A mandatory act or omission is something that the law does not make optional. Since people can clearly violate their legal obligations, „non-optional” does not mean they are physically forced to comply, and the law does not leave them without a suitable alternative. On the contrary, people often calculate whether or not they have to fulfill their legal obligations. Could it then be that obligations are simply important reasons, even if they are sometimes neglected or outdated? This cannot be a sufficient condition: high courts have important reasons not to go back too often, but no legal obligation to refrain from doing so. It is also not necessary: you have an obligation, but only a trivial reason, not to walk on someone`s lawn without your consent. Every legal system contains mandatory laws, but there is no decisive linguistic marker that determines what they are. It is not necessary to use the term „obligation” or its term almost synonymous with „duty”. Mood is rarely found imperative. The Canadian Penal Code requires not condoning genocide: „Anyone who advocates or promotes genocide is guilty of a criminal offence and may be punished by imprisonment for a term not exceeding five years.” The English law on the sale of goods states: „If the seller sells goods in a transaction, there is an implied condition that the goods delivered under the contract are of merchantable quality.” The fact that these laws create obligations stems from the way the terms „offence” and „implied condition” operate in their respective jurisdictions, not from the language in which they are expressed. The question of political obligation therefore revolves around the question of whether there are moral reasons for obeying the imperative requirements of an institutionalized, morally fallible and far-reaching authority. This obligation is intended to be comprehensive, since it includes all legal obligations and all those that the law requires to be respected. It is not supposed to bind no matter what, although it is supposed to be a real commitment among others.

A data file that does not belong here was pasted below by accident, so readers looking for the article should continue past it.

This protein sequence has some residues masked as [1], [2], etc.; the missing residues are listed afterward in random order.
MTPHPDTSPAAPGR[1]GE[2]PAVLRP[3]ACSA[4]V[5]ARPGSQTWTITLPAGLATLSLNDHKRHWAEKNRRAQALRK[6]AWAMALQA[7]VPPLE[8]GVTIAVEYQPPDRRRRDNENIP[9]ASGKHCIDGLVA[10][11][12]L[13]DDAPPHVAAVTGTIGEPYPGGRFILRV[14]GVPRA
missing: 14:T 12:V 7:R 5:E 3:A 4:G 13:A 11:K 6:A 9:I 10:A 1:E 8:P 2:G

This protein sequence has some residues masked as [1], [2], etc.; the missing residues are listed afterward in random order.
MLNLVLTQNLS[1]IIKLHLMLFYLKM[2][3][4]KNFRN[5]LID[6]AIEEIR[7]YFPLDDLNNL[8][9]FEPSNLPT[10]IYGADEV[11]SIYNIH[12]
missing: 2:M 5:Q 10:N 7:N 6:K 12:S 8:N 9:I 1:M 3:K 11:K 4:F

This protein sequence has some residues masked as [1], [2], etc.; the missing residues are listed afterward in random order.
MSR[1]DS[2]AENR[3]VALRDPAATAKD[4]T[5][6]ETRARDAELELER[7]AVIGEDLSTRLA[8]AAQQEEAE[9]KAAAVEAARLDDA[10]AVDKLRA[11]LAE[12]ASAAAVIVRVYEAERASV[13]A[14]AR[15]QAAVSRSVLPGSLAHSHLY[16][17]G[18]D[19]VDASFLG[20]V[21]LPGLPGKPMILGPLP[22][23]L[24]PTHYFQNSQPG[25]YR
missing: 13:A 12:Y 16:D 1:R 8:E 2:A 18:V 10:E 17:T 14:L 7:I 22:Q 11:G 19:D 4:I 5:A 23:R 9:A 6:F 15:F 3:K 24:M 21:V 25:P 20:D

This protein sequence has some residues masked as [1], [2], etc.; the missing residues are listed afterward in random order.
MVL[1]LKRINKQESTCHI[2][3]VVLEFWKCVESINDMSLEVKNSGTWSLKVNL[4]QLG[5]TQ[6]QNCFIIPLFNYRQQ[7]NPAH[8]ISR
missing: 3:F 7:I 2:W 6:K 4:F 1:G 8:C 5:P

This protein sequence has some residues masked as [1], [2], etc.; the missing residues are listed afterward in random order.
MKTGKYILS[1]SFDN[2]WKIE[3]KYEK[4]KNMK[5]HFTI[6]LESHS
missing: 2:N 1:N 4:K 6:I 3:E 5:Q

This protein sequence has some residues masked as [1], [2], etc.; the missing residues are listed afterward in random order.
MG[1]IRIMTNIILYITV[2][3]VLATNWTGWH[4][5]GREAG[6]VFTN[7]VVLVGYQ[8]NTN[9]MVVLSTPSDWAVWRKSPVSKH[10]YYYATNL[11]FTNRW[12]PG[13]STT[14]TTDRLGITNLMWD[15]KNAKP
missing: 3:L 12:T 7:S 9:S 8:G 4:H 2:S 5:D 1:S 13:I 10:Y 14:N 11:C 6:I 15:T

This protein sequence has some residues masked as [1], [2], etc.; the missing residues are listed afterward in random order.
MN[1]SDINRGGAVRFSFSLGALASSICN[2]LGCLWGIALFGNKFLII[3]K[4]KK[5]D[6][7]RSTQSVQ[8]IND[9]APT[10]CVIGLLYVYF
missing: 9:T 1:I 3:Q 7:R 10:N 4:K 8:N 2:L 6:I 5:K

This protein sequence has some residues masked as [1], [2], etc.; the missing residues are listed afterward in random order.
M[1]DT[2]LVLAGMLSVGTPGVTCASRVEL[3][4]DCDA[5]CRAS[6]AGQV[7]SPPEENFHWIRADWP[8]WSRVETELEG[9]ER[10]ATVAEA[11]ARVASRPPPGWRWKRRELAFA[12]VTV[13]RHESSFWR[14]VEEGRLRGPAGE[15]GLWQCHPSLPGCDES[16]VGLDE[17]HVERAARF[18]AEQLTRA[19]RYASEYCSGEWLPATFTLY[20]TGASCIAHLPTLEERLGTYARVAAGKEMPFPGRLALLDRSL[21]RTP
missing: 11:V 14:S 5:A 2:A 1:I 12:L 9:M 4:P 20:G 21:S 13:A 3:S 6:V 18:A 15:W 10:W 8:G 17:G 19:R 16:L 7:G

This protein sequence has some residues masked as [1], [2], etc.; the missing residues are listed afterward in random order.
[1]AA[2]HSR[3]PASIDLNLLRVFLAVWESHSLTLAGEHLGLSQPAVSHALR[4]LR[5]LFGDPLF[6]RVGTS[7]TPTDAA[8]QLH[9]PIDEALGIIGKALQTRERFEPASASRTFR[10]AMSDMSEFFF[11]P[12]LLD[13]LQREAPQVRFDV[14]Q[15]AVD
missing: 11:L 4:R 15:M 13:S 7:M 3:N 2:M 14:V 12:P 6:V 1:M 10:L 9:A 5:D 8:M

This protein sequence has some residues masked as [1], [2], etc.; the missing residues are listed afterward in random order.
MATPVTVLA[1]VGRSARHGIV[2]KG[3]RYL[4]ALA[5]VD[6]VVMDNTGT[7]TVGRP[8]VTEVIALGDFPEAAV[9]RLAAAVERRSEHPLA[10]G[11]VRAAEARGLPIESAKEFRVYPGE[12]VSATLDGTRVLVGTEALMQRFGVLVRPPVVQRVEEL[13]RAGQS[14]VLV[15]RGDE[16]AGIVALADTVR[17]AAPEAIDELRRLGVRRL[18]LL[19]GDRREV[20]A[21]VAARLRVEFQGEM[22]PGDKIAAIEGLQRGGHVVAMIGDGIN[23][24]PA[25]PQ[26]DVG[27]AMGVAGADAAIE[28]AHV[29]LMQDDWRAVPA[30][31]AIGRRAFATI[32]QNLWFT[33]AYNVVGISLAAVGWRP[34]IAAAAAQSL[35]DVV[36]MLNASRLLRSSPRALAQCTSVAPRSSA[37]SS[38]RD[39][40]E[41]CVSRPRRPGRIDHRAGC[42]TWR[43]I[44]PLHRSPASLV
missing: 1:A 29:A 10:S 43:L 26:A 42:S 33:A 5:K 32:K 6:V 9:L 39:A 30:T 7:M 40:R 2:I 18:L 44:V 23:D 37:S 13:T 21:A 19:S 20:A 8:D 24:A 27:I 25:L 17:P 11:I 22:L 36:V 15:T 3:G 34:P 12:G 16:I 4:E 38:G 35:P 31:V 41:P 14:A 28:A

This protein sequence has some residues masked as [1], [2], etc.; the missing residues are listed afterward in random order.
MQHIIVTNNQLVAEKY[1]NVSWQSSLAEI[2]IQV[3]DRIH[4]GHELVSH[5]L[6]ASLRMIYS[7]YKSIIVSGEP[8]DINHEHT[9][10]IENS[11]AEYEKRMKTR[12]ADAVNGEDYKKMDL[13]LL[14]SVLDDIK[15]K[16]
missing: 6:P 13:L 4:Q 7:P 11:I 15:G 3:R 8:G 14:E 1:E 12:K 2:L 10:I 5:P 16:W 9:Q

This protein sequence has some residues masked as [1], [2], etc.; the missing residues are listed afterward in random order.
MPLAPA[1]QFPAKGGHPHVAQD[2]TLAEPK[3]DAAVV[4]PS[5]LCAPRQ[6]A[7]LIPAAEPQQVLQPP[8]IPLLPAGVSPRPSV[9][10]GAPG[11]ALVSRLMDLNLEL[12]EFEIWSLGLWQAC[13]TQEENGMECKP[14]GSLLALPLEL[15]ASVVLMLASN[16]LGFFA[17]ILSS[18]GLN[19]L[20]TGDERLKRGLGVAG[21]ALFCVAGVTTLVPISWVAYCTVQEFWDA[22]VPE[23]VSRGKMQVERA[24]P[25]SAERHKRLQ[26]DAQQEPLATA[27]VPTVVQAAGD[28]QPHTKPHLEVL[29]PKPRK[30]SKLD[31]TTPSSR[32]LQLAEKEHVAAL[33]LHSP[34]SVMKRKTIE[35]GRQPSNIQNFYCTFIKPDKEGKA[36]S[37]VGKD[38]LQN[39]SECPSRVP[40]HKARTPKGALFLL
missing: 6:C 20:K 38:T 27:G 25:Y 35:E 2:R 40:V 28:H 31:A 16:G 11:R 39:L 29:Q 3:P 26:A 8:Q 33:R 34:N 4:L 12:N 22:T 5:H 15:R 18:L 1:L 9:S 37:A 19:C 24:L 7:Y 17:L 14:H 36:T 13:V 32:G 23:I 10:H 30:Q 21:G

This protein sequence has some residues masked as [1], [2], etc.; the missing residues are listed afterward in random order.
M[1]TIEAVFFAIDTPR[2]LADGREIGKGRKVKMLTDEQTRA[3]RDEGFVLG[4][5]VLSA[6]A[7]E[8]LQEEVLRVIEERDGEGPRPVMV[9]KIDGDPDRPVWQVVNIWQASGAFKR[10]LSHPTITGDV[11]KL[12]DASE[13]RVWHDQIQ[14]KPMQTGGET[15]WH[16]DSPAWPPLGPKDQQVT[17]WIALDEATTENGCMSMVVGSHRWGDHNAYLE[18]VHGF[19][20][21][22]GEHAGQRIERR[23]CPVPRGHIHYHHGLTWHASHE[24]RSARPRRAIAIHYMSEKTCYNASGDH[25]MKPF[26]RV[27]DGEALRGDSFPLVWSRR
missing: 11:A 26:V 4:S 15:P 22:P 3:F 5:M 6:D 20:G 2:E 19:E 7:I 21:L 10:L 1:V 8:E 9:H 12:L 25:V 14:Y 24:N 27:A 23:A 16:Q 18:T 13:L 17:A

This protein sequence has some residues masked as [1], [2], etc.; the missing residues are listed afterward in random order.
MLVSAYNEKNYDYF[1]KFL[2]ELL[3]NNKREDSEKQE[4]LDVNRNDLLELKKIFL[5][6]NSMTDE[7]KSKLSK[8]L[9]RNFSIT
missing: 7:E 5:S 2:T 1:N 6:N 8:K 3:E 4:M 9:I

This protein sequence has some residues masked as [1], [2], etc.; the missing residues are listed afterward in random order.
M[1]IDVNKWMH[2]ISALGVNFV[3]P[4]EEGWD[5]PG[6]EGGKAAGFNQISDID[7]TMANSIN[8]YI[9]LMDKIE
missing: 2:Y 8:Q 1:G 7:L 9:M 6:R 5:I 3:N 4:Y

Some philosophers also argue that it should bind people in particular to their own state, that is, to the states in which they reside or are citizens, and that an argument that could not demonstrate that one has stricter duties to obey one`s own country than an equally just foreigner would be erroneous to this extent (Simmons 1979, 31–35; Green, 1988, pp. 227-28). Finally, it is common ground that the obligation exists only if a minimum condition of justice is satisfied. This view is expected from both Hobbes and Locke, but its most influential contemporary version is due to Joseph Raz (1977; 1990, 35-84). It argues that the obligations are categorical grounds for action, which are also protected by exclusionary grounds of non-action for some of the competing reasons. Commitments exclude some contrary reasons – usually at least for reasons of expediency and ordinary preference – but they generally do not exclude all of them: a reason for exclusion is not necessarily a conclusive reason.